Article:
The weighted pendulum 23 includes an electrically conductive portion which in the present embodiment may be a serrated disk 41 which is made of non-magnetic metal and is electrically connected to the electrically conductive spring 29. As can be clearly seen in FIG. 2, movement of the weighted pendulum 23 causes the electrically conductive portion such as the serrated disk 41 to contact the conical section 21. In the illustrated embodiment, this contact would trigger the earthquake detector 1 to operate the lamp 5 and/or audio alarm 6 depending on its operational mode. In this regard, electrical contacts 43 and 45 provide a voltage potential between the serrated disk 41 and the conical section 21 such that current would flow when the serrated disk 41 contacts the conical section 21. More particularly, the serrated disk 41 is electrically connected to the electrically conductive spring 29 which is attached at one end to a coupler 31. The coupler 31 is threaded to one end of a threaded shaft 47 which extends outside the tubular housing 25 through a hole in the center stay 27. The coupler 31 and the threaded shaft 47 are electrically conductive and may be made of a metal such as steel or aluminum. The threaded shaft 47 threadingly engages a conductive disk 49 which includes a contact hook up terminal 50 which is connected to the electrical contact 43. The electrical contact 43 may be connected to the electrical circuit of the earthquake detector 1 and serve as either a positive or a negative terminal. The conductive disk 49 is supported and attached to center stay 27 by screws 51. Moreover, the threaded shaft 47 is guided by an integral stay 48 and is rotatable by the sensitivity adjustment dial 13 which allows the sensitivity of the present sensor 3 to be adjusted in a manner discussed later. The shaft compression spring 54 ensures that the threads of the threaded shaft 47 contacts the threads of the conductive disk 49 and also provides resistance to the rotation of the threaded shaft 47.

As can also be seen, the conical section 21 also includes a hook up terminal 52 which is connected to the electrical contact 45 which likewise, may be connected to the electrical circuit of the earthquake detector 1 and serve as either a positive or a negative terminal, depending on the use of electrical contact 45. In this regard, the illustrated embodiment includes a conduit 53 for routing a conductive wire 55 between the hook up terminal 52 and the electrical contact 45. Of course, in alternative embodiments, if the electrical contact 45 is to be provided proximate to the conical section 21, such routing and the conduit 53 would not be necessary. The electrical contact 43 in one embodiment may serve as a positive terminal while the electrical contact 45 may serve as a negative terminal such that when the weighted pendulum 23 is laterally and/or vertically displaced, the serrated disk 41 will contact the conical section 21 allowing current to flow thereby providing a signal to the electrical circuit of the earthquake detector 1 that the surface being monitored is moving and triggering the movement indicator such as the lamp 7 and audio alarm 6.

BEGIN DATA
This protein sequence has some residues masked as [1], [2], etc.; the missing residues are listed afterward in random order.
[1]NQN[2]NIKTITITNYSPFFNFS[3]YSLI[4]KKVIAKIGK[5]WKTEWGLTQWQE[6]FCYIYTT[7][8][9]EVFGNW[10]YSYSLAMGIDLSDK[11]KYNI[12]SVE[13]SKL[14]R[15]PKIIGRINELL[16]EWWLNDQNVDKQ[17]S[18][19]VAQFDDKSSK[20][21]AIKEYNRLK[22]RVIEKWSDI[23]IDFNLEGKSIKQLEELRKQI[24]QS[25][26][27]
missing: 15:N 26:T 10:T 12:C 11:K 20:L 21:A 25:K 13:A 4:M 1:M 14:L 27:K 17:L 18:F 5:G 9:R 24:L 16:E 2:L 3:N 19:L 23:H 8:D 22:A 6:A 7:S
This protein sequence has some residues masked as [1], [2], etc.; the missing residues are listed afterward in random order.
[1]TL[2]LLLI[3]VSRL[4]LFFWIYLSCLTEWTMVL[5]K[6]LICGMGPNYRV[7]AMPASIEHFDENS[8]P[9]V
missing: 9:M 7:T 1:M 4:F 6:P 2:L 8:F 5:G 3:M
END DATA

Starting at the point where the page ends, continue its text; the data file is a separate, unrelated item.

As can be easily appreciated in the illustrated embodiment of FIG. 2, contact between the electrically conductive portion such as the serrated disk 41 and the conical section 21 which triggers the operation of the lamp 7 and the audio alarm 6 is established when the weighted pendulum 23 is displaced a predetermined lateral and/or vertical distance. This predetermined distance can be easily adjusted by adjusting the height position of the weighted pendulum 23 (i.e. the height position of the serrated disk 41) within the conical section 21. Because of the conical shape of the conical section 21, it can be easily appreciated that in the sensitivity of the sensor 3 can be decreased by lowering the weighted pendulum's 23 height position in the conical section 21 since such lowering of the weighted pendulum 23 would increase the distance between the serrated disk 41 and the conical section 21. Conversely, the sensitivity of the sensor 3 can be increased by raising the weighted pendulum's height position in the conical section 21 since such raising of the weighted pendulum 23 would decrease the distance between the serrated disk 41 and the conical section 21. This height position may be adjusted by turning the sensitivity adjustment dial 13 which turns the threaded shaft 47 in the corresponding manner within the conductive disk 49 to adjust the height position of the weighted pendulum 23. Furthermore, whereas in the illustrated embodiment of the sensor 3, the conical section 21 is positioned with its cone flared downward, in an alternative embodiment, the conical section 21 may also be positioned with its cone flared upward with the weighted pendulum 23 disposed therein. It should be easily appreciated that because of the conical shape, such an alternative positioning of the conical section 21 will provide the same function as in the illustrated embodiment of FIG. 2. However, in this alternative embodiment, the sensitivity would is increased by lowering the weighted pendulum's 23 height position in the conical section and the sensitivity is decreased by raising the weighted pendulum's height position within the conical section. In this manner, the disclosed embodiment of the sensor 3 provides a simple and cost effective sensor design which has heightened sensitivity and is easily adjustable. Moreover, as previously noted, other sensor designs may also be used in the earthquake detector in accordance with the present invention and the sensor designs discussed above are merely provided as examples of a sensor which can be used.